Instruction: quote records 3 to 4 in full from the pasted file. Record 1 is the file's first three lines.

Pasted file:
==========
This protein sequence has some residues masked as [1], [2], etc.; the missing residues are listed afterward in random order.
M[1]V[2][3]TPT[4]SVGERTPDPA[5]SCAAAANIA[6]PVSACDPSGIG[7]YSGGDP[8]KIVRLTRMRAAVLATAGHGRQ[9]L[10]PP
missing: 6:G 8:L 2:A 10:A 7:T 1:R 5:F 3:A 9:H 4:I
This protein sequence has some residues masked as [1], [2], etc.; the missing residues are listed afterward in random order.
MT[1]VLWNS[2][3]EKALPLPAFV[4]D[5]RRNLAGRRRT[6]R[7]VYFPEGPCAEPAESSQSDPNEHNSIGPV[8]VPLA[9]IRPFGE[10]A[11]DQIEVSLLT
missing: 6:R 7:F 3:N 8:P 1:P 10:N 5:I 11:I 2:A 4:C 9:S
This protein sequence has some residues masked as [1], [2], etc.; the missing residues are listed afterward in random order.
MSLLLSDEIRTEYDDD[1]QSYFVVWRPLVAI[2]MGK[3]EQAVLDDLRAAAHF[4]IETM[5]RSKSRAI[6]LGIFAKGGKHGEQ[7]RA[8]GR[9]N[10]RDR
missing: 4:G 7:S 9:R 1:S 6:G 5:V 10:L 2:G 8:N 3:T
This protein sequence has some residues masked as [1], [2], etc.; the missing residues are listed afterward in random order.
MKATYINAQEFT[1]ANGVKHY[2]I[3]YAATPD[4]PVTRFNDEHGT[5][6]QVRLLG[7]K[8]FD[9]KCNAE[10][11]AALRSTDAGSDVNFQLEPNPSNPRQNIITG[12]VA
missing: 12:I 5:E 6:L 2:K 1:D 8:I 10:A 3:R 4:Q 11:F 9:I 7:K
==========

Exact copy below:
This protein sequence has some residues masked as [1], [2], etc.; the missing residues are listed afterward in random order.
MSLLLSDEIRTEYDDD[1]QSYFVVWRPLVAI[2]MGK[3]EQAVLDDLRAAAHF[4]IETM[5]RSKSRAI[6]LGIFAKGGKHGEQ[7]RA[8]GR[9]N[10]RDR
missing: 4:G 7:S 9:R 1:S 6:G 5:V 10:L 2:G 8:N 3:T
This protein sequence has some residues masked as [1], [2], etc.; the missing residues are listed afterward in random order.
MKATYINAQEFT[1]ANGVKHY[2]I[3]YAATPD[4]PVTRFNDEHGT[5][6]QVRLLG[7]K[8]FD[9]KCNAE[10][11]AALRSTDAGSDVNFQLEPNPSNPRQNIITG[12]VA
missing: 12:I 5:E 6:L 2:K 1:D 8:I 10:A 3:R 4:Q 11:F 9:I 7:K